6 Examples of Bias in Literature

A bias in literature refers to when an author presents information or perspectives in a non-objective manner. This can happen consciously or unconsciously. It can manifest diversely, influencing how a story unfolds or a message is delivered. Examples include political bias, where the writer’s political stance affects the portrayal of characters or events, and cultural bias, where the author’s cultural upbringing influences how they present various societies or customs.

Types of Bias

Here are some common types of bias: –

Political Bias: When an author’s own political views or affiliations influence how they portray political issues, parties, or ideologies in their work. They may deliberately or unintentionally frame one perspective in a more positive/negative light based on their own stance.

Ideological Bias: Similar to political bias but based more broadly on the author’s underlying beliefs and values systems. Certain ideas may be privileged over others due to the author’s ideological leanings.

Cultural Bias: Preconceptions or prejudices about cultures other than one’s own can result in imbalanced or stereotypical representations of cultural groups in terms of their traditions, behaviors, values, etc. This includes biases against certain religions, ethnicities, or nationalities.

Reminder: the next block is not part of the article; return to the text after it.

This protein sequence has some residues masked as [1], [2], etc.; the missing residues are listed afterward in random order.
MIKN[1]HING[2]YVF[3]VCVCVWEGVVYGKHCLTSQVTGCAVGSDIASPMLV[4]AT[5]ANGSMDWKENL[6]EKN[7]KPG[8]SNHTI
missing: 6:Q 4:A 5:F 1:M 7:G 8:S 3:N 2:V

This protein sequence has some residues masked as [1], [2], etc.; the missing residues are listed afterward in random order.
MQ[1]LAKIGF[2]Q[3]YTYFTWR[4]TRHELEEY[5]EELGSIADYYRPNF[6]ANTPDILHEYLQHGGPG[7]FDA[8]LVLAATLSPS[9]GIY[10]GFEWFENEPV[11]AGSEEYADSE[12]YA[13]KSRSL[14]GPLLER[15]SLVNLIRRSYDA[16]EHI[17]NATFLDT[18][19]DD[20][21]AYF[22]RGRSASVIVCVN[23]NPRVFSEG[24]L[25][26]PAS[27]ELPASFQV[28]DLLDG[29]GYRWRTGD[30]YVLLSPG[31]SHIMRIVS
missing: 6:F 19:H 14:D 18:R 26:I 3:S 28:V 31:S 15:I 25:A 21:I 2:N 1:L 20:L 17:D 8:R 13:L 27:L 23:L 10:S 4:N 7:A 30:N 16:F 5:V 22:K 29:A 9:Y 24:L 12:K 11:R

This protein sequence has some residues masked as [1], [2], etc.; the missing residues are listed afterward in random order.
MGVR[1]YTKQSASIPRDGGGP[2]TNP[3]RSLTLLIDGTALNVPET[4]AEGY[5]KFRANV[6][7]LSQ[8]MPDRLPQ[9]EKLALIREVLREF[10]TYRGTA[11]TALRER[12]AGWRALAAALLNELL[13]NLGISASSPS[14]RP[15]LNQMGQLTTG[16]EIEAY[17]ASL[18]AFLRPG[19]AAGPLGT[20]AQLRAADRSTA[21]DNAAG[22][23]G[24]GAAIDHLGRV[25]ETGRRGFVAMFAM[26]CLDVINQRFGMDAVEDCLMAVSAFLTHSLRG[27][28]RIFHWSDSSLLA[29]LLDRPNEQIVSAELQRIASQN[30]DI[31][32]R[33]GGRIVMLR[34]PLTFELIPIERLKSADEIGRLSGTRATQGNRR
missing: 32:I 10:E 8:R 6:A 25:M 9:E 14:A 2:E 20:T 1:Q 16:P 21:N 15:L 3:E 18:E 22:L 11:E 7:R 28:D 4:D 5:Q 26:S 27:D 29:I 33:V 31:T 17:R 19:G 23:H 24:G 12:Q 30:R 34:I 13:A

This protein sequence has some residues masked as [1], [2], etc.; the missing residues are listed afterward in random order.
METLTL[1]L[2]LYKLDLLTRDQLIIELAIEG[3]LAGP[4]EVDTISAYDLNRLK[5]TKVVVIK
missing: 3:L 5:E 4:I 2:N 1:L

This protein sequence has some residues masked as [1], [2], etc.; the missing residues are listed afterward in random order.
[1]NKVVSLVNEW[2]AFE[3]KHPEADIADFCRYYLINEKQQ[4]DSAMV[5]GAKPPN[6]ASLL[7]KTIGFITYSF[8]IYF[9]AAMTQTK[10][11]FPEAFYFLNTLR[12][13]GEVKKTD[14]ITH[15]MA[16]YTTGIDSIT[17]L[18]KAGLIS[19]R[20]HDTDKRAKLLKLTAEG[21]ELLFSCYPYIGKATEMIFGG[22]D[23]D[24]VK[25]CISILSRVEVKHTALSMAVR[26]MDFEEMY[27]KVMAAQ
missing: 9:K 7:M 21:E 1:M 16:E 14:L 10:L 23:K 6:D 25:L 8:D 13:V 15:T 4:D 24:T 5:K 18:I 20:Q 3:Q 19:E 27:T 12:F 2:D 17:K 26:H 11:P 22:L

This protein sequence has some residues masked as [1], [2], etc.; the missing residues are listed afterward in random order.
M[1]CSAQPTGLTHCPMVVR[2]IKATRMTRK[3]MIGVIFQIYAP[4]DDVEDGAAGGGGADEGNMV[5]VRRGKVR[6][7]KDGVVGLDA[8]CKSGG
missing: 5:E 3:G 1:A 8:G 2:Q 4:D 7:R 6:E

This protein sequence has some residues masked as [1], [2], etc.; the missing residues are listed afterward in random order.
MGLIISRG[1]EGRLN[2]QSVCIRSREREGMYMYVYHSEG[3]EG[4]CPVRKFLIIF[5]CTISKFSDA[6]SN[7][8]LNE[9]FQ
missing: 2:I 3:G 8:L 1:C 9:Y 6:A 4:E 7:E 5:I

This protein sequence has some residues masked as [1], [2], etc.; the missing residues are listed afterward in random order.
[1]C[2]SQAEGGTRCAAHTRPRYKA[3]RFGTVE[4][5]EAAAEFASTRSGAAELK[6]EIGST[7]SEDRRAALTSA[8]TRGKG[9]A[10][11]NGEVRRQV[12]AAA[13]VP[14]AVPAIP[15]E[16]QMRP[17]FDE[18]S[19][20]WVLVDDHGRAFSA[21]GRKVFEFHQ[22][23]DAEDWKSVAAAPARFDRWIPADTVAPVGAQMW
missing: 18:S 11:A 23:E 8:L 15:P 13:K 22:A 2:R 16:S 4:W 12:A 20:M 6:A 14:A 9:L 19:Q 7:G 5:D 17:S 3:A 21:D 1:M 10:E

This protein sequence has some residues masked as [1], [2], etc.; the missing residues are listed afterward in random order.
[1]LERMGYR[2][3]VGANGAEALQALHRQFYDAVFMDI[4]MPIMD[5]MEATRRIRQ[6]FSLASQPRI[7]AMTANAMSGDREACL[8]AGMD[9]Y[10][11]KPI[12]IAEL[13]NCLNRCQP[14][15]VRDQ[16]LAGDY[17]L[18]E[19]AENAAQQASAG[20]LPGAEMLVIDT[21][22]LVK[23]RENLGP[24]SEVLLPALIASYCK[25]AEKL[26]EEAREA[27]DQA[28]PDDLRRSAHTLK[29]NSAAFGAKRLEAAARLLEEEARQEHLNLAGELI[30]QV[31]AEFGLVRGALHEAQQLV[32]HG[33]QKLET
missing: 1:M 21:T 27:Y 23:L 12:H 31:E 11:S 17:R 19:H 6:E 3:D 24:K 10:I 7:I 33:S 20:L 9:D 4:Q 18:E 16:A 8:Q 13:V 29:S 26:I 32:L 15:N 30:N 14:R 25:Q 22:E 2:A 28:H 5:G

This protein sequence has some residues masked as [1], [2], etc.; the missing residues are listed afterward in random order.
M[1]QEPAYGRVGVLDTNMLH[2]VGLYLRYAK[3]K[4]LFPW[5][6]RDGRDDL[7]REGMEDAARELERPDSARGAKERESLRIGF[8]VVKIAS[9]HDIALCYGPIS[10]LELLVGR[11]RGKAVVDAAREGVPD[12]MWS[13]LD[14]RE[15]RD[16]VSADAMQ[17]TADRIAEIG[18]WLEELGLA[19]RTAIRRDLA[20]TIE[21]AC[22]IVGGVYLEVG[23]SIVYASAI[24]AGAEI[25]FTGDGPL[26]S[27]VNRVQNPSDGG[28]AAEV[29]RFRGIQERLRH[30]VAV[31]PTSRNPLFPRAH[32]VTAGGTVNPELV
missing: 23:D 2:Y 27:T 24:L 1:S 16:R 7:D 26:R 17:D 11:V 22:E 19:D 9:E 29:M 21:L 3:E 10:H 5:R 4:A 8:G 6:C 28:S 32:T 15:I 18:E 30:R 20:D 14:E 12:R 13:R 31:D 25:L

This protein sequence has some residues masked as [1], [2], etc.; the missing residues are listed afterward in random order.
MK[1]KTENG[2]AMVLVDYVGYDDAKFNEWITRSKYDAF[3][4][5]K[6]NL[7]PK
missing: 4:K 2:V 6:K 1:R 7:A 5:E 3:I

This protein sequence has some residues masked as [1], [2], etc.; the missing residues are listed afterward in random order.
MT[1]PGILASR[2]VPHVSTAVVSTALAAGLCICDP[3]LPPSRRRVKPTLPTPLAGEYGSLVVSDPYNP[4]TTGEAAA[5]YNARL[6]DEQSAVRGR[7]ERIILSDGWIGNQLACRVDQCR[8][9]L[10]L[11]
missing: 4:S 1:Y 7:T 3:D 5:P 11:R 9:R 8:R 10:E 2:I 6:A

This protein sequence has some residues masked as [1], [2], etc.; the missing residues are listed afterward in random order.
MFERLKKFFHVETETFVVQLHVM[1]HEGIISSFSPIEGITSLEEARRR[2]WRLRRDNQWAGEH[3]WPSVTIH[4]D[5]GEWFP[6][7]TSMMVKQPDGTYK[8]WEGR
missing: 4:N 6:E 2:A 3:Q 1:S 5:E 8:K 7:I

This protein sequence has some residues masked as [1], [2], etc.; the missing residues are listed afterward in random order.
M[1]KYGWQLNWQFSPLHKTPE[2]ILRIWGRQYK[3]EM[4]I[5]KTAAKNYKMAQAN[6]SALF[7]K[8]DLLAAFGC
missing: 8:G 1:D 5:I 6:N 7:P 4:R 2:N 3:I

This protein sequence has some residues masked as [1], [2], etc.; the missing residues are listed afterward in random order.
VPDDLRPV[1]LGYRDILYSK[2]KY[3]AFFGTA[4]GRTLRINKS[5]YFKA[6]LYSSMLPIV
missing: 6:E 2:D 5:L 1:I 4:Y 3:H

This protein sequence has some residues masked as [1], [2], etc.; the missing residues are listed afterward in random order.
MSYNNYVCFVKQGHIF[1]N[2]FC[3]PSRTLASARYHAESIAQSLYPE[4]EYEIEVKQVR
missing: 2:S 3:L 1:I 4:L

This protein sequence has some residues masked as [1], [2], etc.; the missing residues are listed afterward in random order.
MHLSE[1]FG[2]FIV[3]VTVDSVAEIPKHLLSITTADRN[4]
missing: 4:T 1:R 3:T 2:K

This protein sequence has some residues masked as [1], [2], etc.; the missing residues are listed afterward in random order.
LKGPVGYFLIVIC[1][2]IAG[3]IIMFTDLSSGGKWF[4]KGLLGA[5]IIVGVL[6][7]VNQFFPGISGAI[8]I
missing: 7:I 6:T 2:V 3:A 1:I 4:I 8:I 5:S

Gender Bias: When female and male characters are not portrayed equitably or certain gender stereotypes are perpetuated due to the author’s inherent biases about gender roles and identities.

Generational Bias: The tendency to portray one’s own generation (or those of other eras) in a more favorable or understanding light compared to younger/older generations.

Confirmation Bias: As mentioned, only including or weighing information that agrees with one’s existing views, while ignoring or dismissing facts that contradict preconceptions. This makes the narrative biased.

Selection Bias: The non-random choice of certain details or perspectives to feature prominently while relatively excluding others results in a skewed portrayal of people, events or issues.

Examples of Bias in literature

Example#1

“The Great Gatsby” by F. Scott Fitzgerald

“So he invented just the sort of Jay Gatsby that a seventeen-year-old boy would be likely to invent. And he let me see tapering white light housed in the promises of interactive institutions, and the gratified smile of women who had never been intrigued by anything sordid on earth.” (Chapter 1)

In the passage, Fitzgerald employs a bias towards the narrator namely Nick Carraway. He portrays him in a positive light. Using phrases such as ‘just the sort of Jay Gatsby that a seventeen-year-old boy would be likely to invent’ and ‘gratified smile of women who had never been intrigued by anything sordid on earth’, the write creates a sense of empathy and understanding towards the Nick’s perspective. This bias reinforces the themes of identity and societal expectations in the novel.

Example#2

“To Kill a Mockingbird” by Harper Lee

“Tom Robinson’s accident was a direct result of Mr. Dolphus Raymond’s attempt to improve his community, a community which had never rejected him. People used to say that he… was half-breed and didn’t know his place.” (Chapter 10)

Lee employs a bias towards the marginalized and oppressed characters i.e. ‘Tom Robinson’ and ‘Mr. Dolphus Raymond’. He portrays them in a sympathetic way. The use of phrases, such as ‘direct result’ and ‘never rejected’, the author creates a sense of affinity with these characters. The bias supports the themes of racial injustice and discrimination in the novel.

Example#3

“The Handmaid’s Tal” by Margaret Atwood